Physics 1B03summer-Lecture 9 Sine Waves f(x) = y(x,0) = A sin(kx) For sinusoidal waves, the shape is a sine function, eg., Then, at any time: y (x,t) = f(x – vt) = A sin[k(x – vt)] A -A y x ( A and k are constants)
Physics 1B03summer-Lecture 9 Sine wave: A -A y x v (“lambda”) is the wavelength (length of one complete wave); and so (kx) must increase by 2π radians (one complete cycle) when x increases by. So k = 2 , or k = 2π / λ y (x,t) = A sin[kx – t] since kv=ω
Physics 1B03summer-Lecture 9 Rewrite: y = A sin [kx – kvt]=A sin [kx – t] ω = 2πf y = A sin [ constant – t] “angular frequency” radians/sec frequency: cycles/sec (=hertz) The displacement of a particle at location x is a sinusoidal function of time – i.e., simple harmonic motion: The “angular frequency” of the particle motion is =kv ; the initial phase is kx (different for different particles). Review: SHM is described by functions of the form y(t) = A cos( t+ ) = A sin( /2 – – t), etc., with
Physics 1B03summer-Lecture 9 Example A -A y x Shown is a picture of a wave, y=A sin(kx t), at time t=0. a b c d e i) Which particle moves according to y=A cos( t) ? A B C D E ii) Which particle moves according to y=A sin( t) ? A B C D E iii ) Sketch a graph of y(t) for particle e.
Physics 1B03summer-Lecture 9 y(x,t) = A sin (kx ± t – ) angular wave number k = 2π / λ ( radians/metre ) angular frequency ω = 2πf (radians/second) amplitude “phase” The most general form of sine wave is y = Asin(kx ± ωt – ) The wave speed is v = 1 wavelength / 1 period, so v = fλ = ω / k phase constant
Physics 1B03summer-Lecture 9 Transverse waves on a string: (proof from Newton’s second law – Pg.625) Electromagnetic wave (light, radio, etc.): v = c 2.998 10 8 m/s (in vacuum) v = c/n (in a material with refractive index n ) (proof from Maxwell’s Equations for E-M fields ) The wave velocity is determined by the properties of the medium: Wave Velocity
Physics 1B03summer-Lecture 9 A) it will decrease by 4 B) it will decrease by 2 C) it will decrease by √2 D) it will stay the same E) it will increase by √2 You double the diameter of a string. How will the speed of the waves on the string be affected? Quiz
Physics 1B03summer-Lecture 9 Exercise (Wave Equation) What are and k for a 99.7 MHz FM radio wave?
Physics 1B03summer-Lecture 9 Particle Velocities Particle displacement, y (x,t) Particle velocity, v y = dy/dt ( x held constant) (Note that v y is not the wave speed v – different directions ! ) Acceleration, This is for the particles (move in y), not wave (moves in x) !
Physics 1B03summer-Lecture 9 “Standard” sine wave: maximum displacement, y max = A maximum velocity, v max = A maximum acceleration, a max = 2 A Same as before for SHM !
Physics 1B03summer-Lecture 9 Example string: 1 gram/m; 2.5 N tension Oscillator: 50 Hz, amplitude 5 mm y x Find: y (x, t) v y (x, t) and maximum speed a y (x, t) and maximum acceleration v wave
Physics 1B03summer-Lecture 9 1)Identical waves in opposite directions: “standing waves” 2)2 waves at slightly different frequencies: “beats” 3)2 identical waves, but not in phase: “interference” Superposition of Waves
Physics 1B03summer-Lecture 9 Practical Setup: Fix the ends, use reflections. node L (“fundamental mode”) We can think of travelling waves reflecting back and forth from the boundaries, and creating a standing wave. The resulting standing wave must have a node at each fixed end. Only certain wavelengths can meet this condition, so only certain particular frequencies of standing wave will be possible. example:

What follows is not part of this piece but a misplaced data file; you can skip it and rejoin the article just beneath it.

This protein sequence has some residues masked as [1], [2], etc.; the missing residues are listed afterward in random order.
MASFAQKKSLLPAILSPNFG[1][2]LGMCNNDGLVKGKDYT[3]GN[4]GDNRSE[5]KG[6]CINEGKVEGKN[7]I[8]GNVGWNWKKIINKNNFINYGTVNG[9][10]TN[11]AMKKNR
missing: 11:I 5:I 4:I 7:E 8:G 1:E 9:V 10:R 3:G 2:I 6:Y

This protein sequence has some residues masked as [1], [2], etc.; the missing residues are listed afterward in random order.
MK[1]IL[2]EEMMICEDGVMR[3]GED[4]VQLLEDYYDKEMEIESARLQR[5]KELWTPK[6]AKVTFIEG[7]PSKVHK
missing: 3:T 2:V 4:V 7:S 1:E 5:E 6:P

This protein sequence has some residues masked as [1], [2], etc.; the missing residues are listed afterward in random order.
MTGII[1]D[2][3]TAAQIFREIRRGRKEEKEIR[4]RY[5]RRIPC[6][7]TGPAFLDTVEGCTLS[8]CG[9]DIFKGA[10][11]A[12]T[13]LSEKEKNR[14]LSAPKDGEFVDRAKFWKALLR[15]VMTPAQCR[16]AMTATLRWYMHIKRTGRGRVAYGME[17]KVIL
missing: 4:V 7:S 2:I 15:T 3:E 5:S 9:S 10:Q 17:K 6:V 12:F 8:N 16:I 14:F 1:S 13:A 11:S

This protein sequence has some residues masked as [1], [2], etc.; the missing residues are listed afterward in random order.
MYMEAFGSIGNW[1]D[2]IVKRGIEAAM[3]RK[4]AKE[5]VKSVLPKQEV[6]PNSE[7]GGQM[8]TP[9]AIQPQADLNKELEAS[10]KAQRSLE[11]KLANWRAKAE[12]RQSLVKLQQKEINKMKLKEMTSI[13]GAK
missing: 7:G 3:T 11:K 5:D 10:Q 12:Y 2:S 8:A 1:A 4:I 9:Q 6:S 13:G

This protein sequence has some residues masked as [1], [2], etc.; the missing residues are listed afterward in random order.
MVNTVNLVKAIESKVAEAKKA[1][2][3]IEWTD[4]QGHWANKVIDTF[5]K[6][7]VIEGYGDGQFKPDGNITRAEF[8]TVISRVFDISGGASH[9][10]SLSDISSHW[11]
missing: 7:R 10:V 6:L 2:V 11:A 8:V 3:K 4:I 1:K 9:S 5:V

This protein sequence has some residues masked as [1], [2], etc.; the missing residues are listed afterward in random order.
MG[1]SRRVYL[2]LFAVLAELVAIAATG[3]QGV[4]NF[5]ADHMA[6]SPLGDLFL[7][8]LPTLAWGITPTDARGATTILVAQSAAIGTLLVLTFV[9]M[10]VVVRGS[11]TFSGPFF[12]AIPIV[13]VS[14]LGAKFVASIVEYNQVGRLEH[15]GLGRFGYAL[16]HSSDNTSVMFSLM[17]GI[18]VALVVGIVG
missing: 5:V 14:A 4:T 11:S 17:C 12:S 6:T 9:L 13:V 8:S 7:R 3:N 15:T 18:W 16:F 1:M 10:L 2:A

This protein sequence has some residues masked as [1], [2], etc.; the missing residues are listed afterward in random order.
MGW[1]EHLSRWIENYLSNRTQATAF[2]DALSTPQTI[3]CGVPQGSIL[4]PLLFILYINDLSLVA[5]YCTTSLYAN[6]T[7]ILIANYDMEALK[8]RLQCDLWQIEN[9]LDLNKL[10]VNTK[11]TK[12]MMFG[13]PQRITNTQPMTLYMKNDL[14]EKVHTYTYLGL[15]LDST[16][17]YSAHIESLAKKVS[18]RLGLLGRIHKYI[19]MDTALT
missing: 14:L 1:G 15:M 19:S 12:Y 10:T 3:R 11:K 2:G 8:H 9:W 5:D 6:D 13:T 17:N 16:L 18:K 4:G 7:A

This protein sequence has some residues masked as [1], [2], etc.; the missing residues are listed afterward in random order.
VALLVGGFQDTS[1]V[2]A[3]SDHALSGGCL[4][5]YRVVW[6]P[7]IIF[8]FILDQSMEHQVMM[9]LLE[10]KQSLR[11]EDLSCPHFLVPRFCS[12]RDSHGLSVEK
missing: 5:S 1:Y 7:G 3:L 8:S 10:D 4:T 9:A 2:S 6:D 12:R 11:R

Physics 1B03summer-Lecture 9 λ2λ2 Second Harmonic Third Harmonic.... λ3λ3
Physics 1B03summer-Lecture 9 In this case (a one-dimensional wave, on a string with both ends fixed) the possible standing-wave frequencies are multiples of the fundamental: f 1, 2f 1, 3f 1, etc. This pattern of frequencies depends on the shape of the medium, and the nature of the boundary (fixed end or free end, etc.).
Physics 1B03summer-Lecture 9 Sine Waves In Opposite Directions: y 1 = A o sin(kx – ωt) Total displacement, y(x,t) = y 1 + y 2 y 2 = A o sin(kx + ωt) Trigonometry : Then:
Physics 1B03summer-Lecture 9 Example 8mm y 1.2 m f = 150 Hz x a)Write out y(x,t) for the standing wave. b)Write out y 1 (x,t) and y 2 (x,t) for two travelling waves which would produce this standing wave. wave at t=0
Physics 1B03summer-Lecture 9 Example When the mass m is doubled, what happens to a) the wavelength, and b) the frequency of the fundamental standing-wave mode? What if a thicker (thus heavier) string were used? m
Physics 1B03summer-Lecture 9 Example a) m = 150g, f 1 = 30 Hz. Find μ (mass per unit length) b) Find m needed to give f 2 = 30 Hz c) m = 150g. Find f 1 for a string twice as thick, made of the same material. m 120 cm
Standing sound waves Sound in fluids is a wave composed of longitudinal vibrations of molecules. The speed of sound in a gas depends on the temperature. For air at room temperature, the speed of sound is about 340 m/s. At a solid boundary, the vibration amplitude must be zero (a standing wave node). node antinode Physical picture of particle motions (sound wave in a closed tube) graphical picture
Physics 1B03summer-Lecture 9 Standing sound waves in tubes – Boundary Conditions -there is a node at a closed end -less obviously, there is an antinode at an open end (this is only approximately true) node antinode graphical picture
Physics 1B03summer-Lecture 9 L Air Columns: column with one closed end, one open end
Physics 1B03summer-Lecture 9 Exercise: Sketch the first three standing-wave patterns for a pipe of length L, and find the wavelengths and frequencies if: a)both ends are closed b)both ends are open